New lawn fertilizer law aims to protect Bay
Wednesday, 20 August 2014 12:48
    The Maryland Department of Agriculture [MDA] reminds homeowners that the state’s new lawn fertilizer law is in effect. The law contains provisions for both homeowners and lawn care professionals that aim to reduce the volume of pollutants entering the Chesapeake Bay.
    The new law requires that lawn care professionals must now be licensed and certified by the MDA to apply fertilizer to the lawns they manage. Homeowers can verify that businesses are certified by visiting www.mda.maryland.gov/fertilizer.
 The law prohibits most fertilizer products from containing phosphorous, a key nutrient responsible for the bay’s dead zones. A zero in the middle of the numbers on bags of fertilizer sold in stores indicates no phosphorous. Special products containing phosphorous may still be used for certain applications.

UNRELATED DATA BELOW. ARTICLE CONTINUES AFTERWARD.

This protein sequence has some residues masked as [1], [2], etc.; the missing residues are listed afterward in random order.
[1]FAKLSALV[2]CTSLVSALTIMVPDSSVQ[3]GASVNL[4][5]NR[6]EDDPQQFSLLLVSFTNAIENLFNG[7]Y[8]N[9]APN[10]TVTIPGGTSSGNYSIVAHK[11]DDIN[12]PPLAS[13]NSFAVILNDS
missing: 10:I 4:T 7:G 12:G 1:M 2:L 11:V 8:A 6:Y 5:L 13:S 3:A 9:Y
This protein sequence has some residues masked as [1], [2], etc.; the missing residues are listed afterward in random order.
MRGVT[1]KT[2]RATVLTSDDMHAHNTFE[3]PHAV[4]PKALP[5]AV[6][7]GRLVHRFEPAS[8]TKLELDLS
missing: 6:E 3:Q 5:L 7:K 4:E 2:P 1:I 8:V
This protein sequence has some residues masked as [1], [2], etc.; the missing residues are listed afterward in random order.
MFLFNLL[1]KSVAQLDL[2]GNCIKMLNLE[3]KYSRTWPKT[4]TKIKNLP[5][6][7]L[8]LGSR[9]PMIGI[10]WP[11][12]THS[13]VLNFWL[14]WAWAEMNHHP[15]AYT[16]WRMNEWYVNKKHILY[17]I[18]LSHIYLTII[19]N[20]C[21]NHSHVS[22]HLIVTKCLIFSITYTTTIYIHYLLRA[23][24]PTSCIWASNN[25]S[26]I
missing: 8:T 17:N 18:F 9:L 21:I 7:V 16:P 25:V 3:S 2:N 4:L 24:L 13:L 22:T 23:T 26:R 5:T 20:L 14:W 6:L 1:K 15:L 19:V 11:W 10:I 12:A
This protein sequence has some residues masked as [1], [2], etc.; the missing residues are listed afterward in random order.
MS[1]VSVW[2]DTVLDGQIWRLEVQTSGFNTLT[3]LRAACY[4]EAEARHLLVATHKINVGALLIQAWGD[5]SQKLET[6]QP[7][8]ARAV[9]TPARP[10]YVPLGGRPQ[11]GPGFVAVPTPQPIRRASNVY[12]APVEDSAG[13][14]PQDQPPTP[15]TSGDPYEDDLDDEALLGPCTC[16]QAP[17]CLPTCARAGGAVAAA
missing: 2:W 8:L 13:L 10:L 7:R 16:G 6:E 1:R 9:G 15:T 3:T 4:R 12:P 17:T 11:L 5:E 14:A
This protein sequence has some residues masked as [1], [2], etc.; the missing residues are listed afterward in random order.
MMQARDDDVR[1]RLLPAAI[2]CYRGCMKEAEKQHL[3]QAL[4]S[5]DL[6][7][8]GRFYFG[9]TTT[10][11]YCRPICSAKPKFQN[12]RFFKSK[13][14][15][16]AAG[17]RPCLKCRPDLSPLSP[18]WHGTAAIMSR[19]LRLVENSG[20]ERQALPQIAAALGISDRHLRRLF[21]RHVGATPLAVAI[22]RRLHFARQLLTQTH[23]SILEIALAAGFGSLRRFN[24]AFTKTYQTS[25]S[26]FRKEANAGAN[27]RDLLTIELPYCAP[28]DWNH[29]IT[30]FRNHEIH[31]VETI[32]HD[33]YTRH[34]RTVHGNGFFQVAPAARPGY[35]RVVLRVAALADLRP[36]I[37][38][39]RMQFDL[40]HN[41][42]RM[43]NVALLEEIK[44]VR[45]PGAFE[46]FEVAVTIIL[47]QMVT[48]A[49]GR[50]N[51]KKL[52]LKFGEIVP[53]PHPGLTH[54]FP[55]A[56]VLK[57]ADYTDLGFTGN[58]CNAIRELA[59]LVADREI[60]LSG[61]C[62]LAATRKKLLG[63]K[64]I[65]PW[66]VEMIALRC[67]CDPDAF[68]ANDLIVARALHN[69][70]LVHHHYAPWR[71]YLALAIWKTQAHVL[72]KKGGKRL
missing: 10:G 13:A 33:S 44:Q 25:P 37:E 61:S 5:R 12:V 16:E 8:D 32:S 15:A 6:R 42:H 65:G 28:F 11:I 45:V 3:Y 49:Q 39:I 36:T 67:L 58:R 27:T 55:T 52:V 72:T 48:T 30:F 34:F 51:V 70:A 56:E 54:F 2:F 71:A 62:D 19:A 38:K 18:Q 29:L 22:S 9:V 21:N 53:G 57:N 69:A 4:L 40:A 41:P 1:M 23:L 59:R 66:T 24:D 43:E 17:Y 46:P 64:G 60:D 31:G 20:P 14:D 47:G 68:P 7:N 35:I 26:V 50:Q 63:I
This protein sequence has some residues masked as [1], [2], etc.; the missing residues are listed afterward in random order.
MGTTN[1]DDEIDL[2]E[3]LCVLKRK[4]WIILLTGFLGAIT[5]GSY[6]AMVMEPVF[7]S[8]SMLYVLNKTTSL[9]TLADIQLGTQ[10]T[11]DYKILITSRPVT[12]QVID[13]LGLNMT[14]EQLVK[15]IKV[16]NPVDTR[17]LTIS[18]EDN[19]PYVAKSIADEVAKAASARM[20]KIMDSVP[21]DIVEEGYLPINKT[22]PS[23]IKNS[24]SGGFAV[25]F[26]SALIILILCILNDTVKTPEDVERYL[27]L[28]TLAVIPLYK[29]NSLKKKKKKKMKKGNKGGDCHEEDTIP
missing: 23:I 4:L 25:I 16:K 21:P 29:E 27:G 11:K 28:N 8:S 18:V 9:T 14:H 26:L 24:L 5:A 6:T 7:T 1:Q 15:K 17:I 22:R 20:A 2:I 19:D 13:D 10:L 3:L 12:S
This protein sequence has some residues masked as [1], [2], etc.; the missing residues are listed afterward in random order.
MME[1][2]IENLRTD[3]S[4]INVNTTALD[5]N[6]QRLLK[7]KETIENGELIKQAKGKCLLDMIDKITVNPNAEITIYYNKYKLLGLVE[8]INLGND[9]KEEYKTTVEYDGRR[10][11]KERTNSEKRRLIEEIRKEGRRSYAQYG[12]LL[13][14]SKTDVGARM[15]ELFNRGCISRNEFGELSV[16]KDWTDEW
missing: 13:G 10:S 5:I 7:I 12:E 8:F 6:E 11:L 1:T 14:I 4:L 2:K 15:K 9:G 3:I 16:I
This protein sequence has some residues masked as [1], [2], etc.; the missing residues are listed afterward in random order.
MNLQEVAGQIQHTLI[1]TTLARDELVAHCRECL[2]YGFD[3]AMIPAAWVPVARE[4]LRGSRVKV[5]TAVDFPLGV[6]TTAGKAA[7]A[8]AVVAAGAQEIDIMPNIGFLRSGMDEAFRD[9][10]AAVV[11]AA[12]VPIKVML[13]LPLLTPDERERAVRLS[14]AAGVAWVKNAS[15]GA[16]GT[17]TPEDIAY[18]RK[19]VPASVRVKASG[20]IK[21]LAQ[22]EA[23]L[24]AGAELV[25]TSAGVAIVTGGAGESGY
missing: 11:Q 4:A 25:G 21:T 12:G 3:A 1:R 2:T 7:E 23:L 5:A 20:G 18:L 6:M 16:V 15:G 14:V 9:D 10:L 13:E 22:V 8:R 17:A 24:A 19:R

A provision in the law also limits the amount of nitrogen contained in lawn care products and requires part of the nitrogen to be in slow-release form.
    Homeowners can complement the law and help reduce harmful storm water runoff by adopting these bay-friendly lawn management practices:
• Skip spring fertilizing, which promotes excessive top growth at the expense of roots
• Sharpen lawn mower blades for healthier grass, which will filter runoff better.
• Raise the cutting height of the mower. Taller grass shades out weeds and needs less water. A three- inch cut is recommended.
• Leave grass clippings on  the lawn to provide a free source of fertilizer.
• Do not apply fertilizer to sidewalks or other impervious surfaces or when heavy rain is predicted.
• Keep fertilizer applications 10 to 15 feet from waterways.